By Ben Atlas, Daily Staff Reporter
Published March 27, 2013
Last week, state Rep. Al Pscholka (R–Stevensville), chair of the Appropriations Subcommittee on Higher Education, proposed a higher-education budget bill that would increase funding by $31 million, though the University would lose 15 percent of state funding.
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College administrators have been vocal against the measure because it penalizes universities that agree to union contracts before the so-called right-to-work law takes effect, though Pscholka says the universities who do so are being unfair to students.
“What’s really unfair is that U of M students and parents have paid a 90-percent increase in tuition over the last 10 years,” Pscholka said. “My bill includes a $31-million increase in higher education. Some universities have chosen to participate in that increase, others have taken the choice not to participate.”
The bill stipulates that if any higher education institution signed or extended a new union contract before unions are banned from requiring all members of a workplace to pay union dues, it would be ineligible for the state’s “performance funding” unless the contract saves at least 10 percent in costs. This portion of funding would amount to $41 million for the University for the 2013-2014 academic year.
The University, along with several other higher-education institutions in the state, renewed several union contracts within the last week before right to work takes effect Thursday. Collective bargaining units representing University workers announced that union members from five different labor groups have ratified new tentative agreements with the University over the last few weeks: the American Federation of State, County and Municipal Employees; the Graduate Employees’ Organization; the House Officers Association; the Lecturers’ Employee Organization and the Michigan Nurses Association. Together, these five unions represent about 11,000 University employees.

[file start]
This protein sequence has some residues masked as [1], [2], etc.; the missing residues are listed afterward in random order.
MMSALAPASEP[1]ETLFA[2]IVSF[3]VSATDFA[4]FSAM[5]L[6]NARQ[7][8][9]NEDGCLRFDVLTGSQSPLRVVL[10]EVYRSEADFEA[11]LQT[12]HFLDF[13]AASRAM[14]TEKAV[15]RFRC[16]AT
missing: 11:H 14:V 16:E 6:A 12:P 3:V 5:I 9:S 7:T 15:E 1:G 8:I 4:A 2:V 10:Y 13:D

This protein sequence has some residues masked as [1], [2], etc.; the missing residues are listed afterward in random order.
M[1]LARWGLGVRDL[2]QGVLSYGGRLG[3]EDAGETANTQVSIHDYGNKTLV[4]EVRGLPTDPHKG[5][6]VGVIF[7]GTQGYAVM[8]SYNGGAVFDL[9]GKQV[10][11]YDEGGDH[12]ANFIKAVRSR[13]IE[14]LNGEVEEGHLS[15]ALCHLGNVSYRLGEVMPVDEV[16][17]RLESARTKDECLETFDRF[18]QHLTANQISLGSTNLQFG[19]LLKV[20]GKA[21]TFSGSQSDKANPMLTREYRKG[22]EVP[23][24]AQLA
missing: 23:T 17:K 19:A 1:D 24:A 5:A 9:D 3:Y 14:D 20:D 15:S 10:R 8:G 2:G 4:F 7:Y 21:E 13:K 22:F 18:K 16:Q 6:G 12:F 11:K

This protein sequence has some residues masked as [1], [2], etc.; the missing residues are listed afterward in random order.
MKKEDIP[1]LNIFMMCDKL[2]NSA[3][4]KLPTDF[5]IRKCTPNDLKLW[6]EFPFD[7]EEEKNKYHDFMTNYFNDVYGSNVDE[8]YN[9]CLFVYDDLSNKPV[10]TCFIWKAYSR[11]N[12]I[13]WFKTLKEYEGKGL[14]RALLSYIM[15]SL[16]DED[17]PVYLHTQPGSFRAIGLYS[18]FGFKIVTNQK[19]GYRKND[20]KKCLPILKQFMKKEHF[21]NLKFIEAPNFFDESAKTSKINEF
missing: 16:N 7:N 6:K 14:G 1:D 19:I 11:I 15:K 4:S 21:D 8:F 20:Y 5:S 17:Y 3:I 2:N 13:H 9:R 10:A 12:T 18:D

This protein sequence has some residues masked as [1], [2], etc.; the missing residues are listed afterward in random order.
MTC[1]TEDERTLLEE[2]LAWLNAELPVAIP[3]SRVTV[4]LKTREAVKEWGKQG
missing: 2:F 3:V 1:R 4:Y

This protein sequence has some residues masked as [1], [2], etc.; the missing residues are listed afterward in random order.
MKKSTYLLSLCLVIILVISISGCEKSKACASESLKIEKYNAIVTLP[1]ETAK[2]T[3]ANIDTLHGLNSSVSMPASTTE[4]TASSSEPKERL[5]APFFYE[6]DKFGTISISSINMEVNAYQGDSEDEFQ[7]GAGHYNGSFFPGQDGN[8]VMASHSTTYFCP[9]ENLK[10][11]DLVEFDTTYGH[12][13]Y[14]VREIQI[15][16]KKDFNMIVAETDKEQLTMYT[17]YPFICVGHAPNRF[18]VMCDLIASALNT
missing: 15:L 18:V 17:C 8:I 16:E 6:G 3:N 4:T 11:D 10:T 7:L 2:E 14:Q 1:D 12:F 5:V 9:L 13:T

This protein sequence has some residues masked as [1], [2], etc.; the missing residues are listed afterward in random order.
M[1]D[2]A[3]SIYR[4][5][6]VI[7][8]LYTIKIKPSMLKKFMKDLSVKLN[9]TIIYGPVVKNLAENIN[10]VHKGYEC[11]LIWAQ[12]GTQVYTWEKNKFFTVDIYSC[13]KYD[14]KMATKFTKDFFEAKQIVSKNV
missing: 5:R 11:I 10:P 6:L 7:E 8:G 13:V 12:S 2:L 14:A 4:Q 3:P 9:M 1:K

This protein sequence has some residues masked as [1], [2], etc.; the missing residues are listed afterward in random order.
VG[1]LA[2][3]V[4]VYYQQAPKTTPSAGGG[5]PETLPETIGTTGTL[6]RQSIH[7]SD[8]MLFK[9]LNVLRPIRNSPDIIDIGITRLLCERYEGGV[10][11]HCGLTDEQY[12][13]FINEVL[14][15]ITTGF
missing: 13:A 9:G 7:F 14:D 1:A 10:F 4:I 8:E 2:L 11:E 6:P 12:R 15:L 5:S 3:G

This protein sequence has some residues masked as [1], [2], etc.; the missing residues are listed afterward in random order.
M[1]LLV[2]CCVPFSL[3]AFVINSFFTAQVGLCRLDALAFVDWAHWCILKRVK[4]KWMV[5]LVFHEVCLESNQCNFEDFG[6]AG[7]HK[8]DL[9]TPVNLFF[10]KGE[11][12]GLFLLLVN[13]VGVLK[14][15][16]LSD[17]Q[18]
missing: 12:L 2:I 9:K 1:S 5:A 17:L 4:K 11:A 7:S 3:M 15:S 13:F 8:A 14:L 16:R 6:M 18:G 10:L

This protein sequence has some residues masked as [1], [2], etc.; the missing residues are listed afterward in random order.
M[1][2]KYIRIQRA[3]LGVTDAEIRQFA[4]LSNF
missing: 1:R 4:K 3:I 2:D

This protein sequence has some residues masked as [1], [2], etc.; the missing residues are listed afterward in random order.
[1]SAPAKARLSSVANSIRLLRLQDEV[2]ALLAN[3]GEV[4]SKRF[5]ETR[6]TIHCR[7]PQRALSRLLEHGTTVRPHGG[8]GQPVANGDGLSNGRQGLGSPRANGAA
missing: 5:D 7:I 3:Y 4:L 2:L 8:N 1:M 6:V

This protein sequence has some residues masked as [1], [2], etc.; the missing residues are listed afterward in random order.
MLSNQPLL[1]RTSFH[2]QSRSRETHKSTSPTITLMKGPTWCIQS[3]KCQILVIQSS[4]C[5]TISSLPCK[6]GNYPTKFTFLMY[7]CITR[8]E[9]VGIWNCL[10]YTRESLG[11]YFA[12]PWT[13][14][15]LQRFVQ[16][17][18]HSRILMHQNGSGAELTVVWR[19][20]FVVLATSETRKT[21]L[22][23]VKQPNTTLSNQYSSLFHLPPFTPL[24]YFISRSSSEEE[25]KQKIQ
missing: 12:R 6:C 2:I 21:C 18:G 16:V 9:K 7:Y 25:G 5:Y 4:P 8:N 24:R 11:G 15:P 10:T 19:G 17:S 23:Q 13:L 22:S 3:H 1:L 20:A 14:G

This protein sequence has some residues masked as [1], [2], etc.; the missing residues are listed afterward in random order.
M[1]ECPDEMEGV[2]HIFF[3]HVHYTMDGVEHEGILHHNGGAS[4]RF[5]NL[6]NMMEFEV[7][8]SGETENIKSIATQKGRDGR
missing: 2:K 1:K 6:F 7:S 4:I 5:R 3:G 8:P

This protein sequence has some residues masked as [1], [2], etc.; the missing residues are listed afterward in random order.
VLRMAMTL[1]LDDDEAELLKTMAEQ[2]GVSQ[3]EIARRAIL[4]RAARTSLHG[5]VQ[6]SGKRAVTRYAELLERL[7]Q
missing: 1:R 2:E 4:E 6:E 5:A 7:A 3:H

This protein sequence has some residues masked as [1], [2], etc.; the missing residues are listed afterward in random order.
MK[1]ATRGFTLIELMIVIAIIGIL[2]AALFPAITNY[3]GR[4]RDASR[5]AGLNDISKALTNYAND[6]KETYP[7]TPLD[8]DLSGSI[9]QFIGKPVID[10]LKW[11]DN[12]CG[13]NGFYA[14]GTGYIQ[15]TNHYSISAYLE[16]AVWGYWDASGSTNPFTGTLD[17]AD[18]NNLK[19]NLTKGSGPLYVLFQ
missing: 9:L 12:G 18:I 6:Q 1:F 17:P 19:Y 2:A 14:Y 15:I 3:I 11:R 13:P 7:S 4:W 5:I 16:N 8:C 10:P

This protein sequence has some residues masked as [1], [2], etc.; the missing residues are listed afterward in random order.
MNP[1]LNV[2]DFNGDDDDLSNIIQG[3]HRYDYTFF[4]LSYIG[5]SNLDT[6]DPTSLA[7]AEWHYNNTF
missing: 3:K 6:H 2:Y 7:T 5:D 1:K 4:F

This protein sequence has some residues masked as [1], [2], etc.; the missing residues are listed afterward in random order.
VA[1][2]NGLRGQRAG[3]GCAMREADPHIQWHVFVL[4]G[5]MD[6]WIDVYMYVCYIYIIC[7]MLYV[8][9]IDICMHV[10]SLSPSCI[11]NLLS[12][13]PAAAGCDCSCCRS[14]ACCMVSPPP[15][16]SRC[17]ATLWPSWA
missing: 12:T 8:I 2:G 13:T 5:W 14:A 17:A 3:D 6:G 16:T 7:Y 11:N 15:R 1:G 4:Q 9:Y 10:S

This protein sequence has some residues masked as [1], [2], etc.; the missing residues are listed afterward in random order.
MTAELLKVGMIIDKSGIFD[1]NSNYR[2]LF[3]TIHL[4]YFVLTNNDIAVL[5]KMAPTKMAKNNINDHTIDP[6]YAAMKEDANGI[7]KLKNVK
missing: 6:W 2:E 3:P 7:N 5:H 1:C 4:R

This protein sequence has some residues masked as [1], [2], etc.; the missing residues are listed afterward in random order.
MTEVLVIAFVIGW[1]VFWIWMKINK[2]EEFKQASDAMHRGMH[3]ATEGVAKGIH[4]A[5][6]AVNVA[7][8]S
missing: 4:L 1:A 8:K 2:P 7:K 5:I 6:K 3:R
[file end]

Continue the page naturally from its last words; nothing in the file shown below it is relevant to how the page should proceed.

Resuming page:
The recently ratified agreements — which will last four to five years, depending on the organization — don’t fulfill Pscholka’s 10-percent cut threshold.
“While it’s not completely clear how the 10 percent would be measured, we do not believe 10 percent savings is achievable,” University spokesman Rick Fitzgerald said in an email.
Pscholka believes the University could reduce tuition costs by spending some of its $8-billion endowment on scholarships and by spending some of its “unencumbered reserves.”
“Cost-saving measures are a good thing that can help you save tuition dollars and still have a good, high-quality education,” Pscholka said. “Chances are your parents aren’t getting five- and eight-year contract extensions with guaranteed raises."
Though some feel universities are being attacked by the bill, Pscholka said he is simply standing up for his constituents.
“If some universities choose not to participate in the (spending) increase, that’s their choice, not mine, and they should be held accountable for it,” Pscholka said. “It seems everybody has a lobbyist (in Lansing) except students and parents and taxpayers. So I plan to be a lobbyist for students, parents and taxpayers.”
Pscholka questioned the University’s motives for getting a contract done earlier this month, considering the impending change to union’s rights in the state.
Negotiations for the LEO contract began back in November, before the right-to-work legislation was passed. Fitzgerald said such a timeframe is typical for these negotiations.
“I would just point out that legislation doesn’t take effect until (Thursday), and that’s what the legislature approved,” Fitzgerald said.
Pscholka emphasized that the government and the public should act with a greater sense of urgency in dealing with tuition costs and other fiscal issues, noting that the country is in $78 to $90 trillion in debt and unfunded liabilities.
“I’m not trying to go after unions, not trying to screw anybody,” Pscholka said.